Perhaps you haven’t discovered your favorite author until you feel – after reading their work – like you have nothing to say. Or nothing worth saying. In written word. Which is the vehicle said author used and therefore one that you could not possibly wield to any estimation of success.
I don’t know. I’m not a doctor.
All I know is, I thought I couldn’t love someone as much as or more than Toni Morrison. I lay awake at night, struggling with my love for Orson Scott Card in fact, trying to make sense of them both in this hierarchical world we’ve created. But all of that was before. Not before I started Invisible Man – I take a notoriously long time to either read amazing books or else to move beyond them…which is why this is also before I was able to wean myself off of Ender’s Game enough to read Speaker…and I can’t even …..try to….
I’m sorry. Where were we. So no, not before I started Invisible Man, but before I was WRECKED by it. It stopped everything. Half my life came to a screeching halt somewhere around the union of factory workers. I’d known it was going to happen back when the man had him read the letters he’d been handing out. I knew it was coming, even though it had never happened before. That’s the power of this narrative. The narrative.
[Total sidebar because that was meant to be a complete sentence but then Twelfth Night overtook it and it became, "The narrative itself til seven years heat shall not behold her face at ample view but like a cloistress she will veiled walk and water once a day her chamber round allthistoseasonabrothersdeadlovethatshewouldkeepfreshandlastinginhersadremembrance!" And somehow it totally works. Ahem.]
The narrative carried me, that’s the only way to explain it. I didn’t want to read ever again. It’s like eating something and being in ecstasy which is dampened all the while by the fact that you know this won’t be the last thing you ever taste. And that’s only dealing with the LANGUAGE.
SERIOUSLY. I can’t stress that enough. It’s written down on a stark, pale screen, so you couldn’t possibly understand me, but try, my pet. Because I remember the way a man walks down the street, that’s what Ralph Ellison has done. I remember the air at a party, the darkness interrupted in a bedroom. And we haven’t even gotten to what cannot even be considered commentary because it is too authentically encapsulated in this farce of a world he reveals to us to be something as trite as “commentary”. (Commentary is now trite, that’s what Ralph Ellison has done.)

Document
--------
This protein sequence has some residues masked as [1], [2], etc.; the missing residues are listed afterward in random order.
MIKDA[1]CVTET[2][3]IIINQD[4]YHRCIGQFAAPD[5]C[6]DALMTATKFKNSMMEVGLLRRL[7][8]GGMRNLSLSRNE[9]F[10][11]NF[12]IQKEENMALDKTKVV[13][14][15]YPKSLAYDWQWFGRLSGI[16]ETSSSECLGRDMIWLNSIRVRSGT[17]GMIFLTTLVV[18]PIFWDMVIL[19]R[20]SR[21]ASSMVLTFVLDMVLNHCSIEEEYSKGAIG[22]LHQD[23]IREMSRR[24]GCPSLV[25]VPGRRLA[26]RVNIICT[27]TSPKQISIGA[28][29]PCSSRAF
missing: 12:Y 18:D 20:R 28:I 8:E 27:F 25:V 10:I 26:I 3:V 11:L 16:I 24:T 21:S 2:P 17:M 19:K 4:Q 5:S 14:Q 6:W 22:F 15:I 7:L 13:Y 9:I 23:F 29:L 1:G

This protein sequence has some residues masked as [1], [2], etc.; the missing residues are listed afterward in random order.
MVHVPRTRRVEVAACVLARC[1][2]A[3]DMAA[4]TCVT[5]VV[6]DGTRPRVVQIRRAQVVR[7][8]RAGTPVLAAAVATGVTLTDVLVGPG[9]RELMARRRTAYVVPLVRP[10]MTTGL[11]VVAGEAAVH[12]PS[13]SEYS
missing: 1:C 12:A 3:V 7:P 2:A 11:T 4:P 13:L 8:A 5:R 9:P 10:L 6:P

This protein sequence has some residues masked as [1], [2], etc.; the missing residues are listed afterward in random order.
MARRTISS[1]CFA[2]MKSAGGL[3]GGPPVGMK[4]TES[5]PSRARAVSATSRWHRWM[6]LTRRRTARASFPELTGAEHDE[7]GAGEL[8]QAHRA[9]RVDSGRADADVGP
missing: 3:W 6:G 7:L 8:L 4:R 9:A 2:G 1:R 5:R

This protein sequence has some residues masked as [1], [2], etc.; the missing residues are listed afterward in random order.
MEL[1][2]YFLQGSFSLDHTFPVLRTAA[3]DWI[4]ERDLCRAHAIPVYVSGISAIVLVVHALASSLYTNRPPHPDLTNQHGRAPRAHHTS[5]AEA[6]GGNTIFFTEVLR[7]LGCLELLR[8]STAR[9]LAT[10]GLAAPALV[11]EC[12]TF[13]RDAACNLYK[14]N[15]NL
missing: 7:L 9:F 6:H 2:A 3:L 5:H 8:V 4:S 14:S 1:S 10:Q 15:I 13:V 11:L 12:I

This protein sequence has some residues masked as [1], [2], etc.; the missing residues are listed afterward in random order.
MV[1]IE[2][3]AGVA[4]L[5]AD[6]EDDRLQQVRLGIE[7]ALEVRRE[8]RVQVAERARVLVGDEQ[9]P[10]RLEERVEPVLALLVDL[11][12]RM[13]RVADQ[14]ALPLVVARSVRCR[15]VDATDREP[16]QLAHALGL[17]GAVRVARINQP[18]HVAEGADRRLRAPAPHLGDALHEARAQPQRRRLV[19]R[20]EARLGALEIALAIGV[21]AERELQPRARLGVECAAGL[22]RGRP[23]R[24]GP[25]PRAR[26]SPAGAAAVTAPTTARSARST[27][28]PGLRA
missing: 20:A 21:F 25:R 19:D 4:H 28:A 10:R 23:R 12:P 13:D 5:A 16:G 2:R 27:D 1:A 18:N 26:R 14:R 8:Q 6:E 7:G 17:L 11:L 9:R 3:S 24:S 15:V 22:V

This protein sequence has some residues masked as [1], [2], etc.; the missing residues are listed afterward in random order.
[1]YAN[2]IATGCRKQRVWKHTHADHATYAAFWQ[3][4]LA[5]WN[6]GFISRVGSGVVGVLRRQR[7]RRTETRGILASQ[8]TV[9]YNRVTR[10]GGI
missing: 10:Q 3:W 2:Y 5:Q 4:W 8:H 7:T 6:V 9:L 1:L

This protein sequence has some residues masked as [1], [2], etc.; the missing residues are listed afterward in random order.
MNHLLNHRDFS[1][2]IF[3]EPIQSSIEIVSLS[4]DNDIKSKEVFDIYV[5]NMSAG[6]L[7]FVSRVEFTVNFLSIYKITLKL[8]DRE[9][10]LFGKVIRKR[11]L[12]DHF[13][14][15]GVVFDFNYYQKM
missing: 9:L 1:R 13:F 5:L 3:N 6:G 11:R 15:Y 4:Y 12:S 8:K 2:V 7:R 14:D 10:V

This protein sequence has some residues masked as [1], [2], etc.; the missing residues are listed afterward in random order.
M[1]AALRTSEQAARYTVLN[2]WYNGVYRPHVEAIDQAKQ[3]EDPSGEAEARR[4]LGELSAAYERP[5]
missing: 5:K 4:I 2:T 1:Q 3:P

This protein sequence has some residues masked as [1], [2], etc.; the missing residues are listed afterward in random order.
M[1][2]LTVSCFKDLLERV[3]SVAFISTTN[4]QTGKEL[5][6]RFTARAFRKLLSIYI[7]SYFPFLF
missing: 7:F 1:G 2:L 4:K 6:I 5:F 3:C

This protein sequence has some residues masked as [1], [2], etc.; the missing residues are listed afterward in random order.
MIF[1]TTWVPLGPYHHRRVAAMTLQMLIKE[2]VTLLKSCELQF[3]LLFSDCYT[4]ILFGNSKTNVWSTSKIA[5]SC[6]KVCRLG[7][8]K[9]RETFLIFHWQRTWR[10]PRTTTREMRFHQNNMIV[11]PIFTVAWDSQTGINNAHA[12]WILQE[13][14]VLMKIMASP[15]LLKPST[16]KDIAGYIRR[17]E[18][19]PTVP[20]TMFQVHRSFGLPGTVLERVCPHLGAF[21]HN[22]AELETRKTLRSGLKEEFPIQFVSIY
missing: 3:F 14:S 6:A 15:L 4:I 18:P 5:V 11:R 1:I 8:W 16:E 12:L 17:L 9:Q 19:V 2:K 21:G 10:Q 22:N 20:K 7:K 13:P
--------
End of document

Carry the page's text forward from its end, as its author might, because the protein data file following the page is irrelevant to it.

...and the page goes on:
No. I did not just read the book. But I wish I had. Although nothing I’ve written since would’ve happened, because why bother.
It does make me love ToMo more, as well, because her voice is her own and there’s room for her genius. I’ll admit I’ve read others and all I could think was they’ve read Ralph and it wrecked them.
So, why now. When I couldn’t even talk about this book in complete sentences for what seemed forever. Oh, no reason really, except that SOME DUDE CLAIMED IT HAD NO LITERARY MERIT. And usually, I wouldn’t mind. But someone printed his words because they apparently had something to do with this novel being BANNED in North Carolina.
We’re not gonna discuss banning books or the way it is sometimes for better or worse “understandable” – because you don’t need to discuss the controversy of banning to discuss that RALPH ELLISON’S INVISIBLE MAN IS BANNED SOMEWHERE. That is enough. No commentary or context needed. But just in case you want some:
And aside from the fact that it was the 50s not the 40s: You get me. I want that man publicly shamed.
*By the by, click the pic to see the NPR link. Only the first paragraph is about RayRay, but read the second one too because WHUT!
*P.S. I read this last night. Today I am sick. Coincidence? I think not.